The proposal is in reaction to recent protests and attacks against American consulates and embassies in Libya and Egypt, including the killing of U.S. Ambassador Chris Stevens. It is also aimed at drawing attention t the continued imprisonment of Shakil Afridi, a Pakistani doctor who helped the CIA locate Osama bin Laden.

Total U.S. foreign aid to Pakistan, Libya and Egypt totals approximately $4 billion annually.

Paul's amendment will cut that aid and put an additional $2 billion toward a veterans jobs bill that is moving its way through the Senate. The remaining $2 billion would go to deficit reduction.
 
"I urge (Senate Majority Leader Harry) Reid to do the right thing for taxpayers and veterans: To send a message to countries that our aid can’t be taken for granted, and to stand up for our troops abroad now, and those who have returned home after serving," says Paul. "He can do all of this by allowing a vote on my amendment. My amendment would halt all foreign aid to Pakistan, Egypt, and Libya, and would use those funds to triple the size of the veterans jobs bill. The only thing now standing in the way of this is the Democratic Senate Leadership."

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Local News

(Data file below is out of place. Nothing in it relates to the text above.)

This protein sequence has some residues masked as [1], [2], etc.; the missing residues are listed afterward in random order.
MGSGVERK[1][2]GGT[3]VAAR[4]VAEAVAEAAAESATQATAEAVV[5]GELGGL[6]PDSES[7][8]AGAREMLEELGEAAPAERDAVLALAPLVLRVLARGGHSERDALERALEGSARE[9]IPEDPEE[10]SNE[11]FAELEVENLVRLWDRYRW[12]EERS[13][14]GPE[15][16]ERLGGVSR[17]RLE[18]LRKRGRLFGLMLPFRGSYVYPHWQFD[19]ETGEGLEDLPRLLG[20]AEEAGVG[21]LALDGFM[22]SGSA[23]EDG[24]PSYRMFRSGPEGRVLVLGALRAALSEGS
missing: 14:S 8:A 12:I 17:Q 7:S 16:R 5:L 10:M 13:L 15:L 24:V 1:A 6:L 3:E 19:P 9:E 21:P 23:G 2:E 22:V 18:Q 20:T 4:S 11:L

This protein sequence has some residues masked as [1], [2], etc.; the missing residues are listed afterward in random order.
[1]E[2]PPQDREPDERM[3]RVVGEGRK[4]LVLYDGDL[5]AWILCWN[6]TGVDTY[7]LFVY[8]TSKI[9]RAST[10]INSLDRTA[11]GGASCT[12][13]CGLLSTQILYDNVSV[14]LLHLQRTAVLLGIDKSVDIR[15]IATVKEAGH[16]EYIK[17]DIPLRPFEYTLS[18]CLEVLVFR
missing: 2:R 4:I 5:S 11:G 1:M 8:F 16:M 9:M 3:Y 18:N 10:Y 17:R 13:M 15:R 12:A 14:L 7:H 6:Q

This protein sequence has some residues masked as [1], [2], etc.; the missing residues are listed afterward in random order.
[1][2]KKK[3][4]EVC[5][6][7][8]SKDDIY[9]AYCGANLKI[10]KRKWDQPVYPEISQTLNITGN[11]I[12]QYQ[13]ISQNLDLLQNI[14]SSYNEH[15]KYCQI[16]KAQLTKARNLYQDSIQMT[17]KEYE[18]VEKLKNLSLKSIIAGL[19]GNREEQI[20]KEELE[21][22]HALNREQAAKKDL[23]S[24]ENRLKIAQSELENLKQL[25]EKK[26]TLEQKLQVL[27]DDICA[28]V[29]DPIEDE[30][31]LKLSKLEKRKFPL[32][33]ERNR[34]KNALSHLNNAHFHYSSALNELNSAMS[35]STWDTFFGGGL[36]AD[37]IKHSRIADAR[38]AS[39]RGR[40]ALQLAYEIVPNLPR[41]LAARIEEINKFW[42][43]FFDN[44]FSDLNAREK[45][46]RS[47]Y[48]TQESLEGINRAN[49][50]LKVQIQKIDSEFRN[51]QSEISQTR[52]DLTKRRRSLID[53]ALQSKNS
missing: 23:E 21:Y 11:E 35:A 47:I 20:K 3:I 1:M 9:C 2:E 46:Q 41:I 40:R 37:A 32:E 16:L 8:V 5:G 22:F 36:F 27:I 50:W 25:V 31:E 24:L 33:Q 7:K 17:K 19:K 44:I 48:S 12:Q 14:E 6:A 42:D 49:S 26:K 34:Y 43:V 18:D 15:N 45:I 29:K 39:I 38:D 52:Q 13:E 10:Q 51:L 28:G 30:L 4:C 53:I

4:52 pm
Thu September 13, 2012

Suu Kyi To Speak At U of L

Photo from indiavision.com

Nobel Peace Prize recipient Aung San Suu Kyi will speak later this month at the University of Louisville.

The pro-democracy activist spent two decades imprisoned in the Southeast Asian country of Myanmar, also known as Burma. In April, the government recognized her election to the Myanmar parliament and she was only recently allowed to travel outside the country.

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Environment
4:36 pm
Thu September 13, 2012

U of L Conference Outlines Possibilities, Existing Barriers to Green Infrastructure

The rain garden in front of the Metropolitan Sewer District's downtown headquarters is one example of green infrastructure.
Erica Peterson WFPL

There are already a number of green infrastructure projects underway in Louisville—green roofs, rain gardens, pervious parking lots, to name a few. But experts say there’s still a lot of untapped potential. A conference today at the University of Louisville looked at those projects and discussed how to expand the efforts.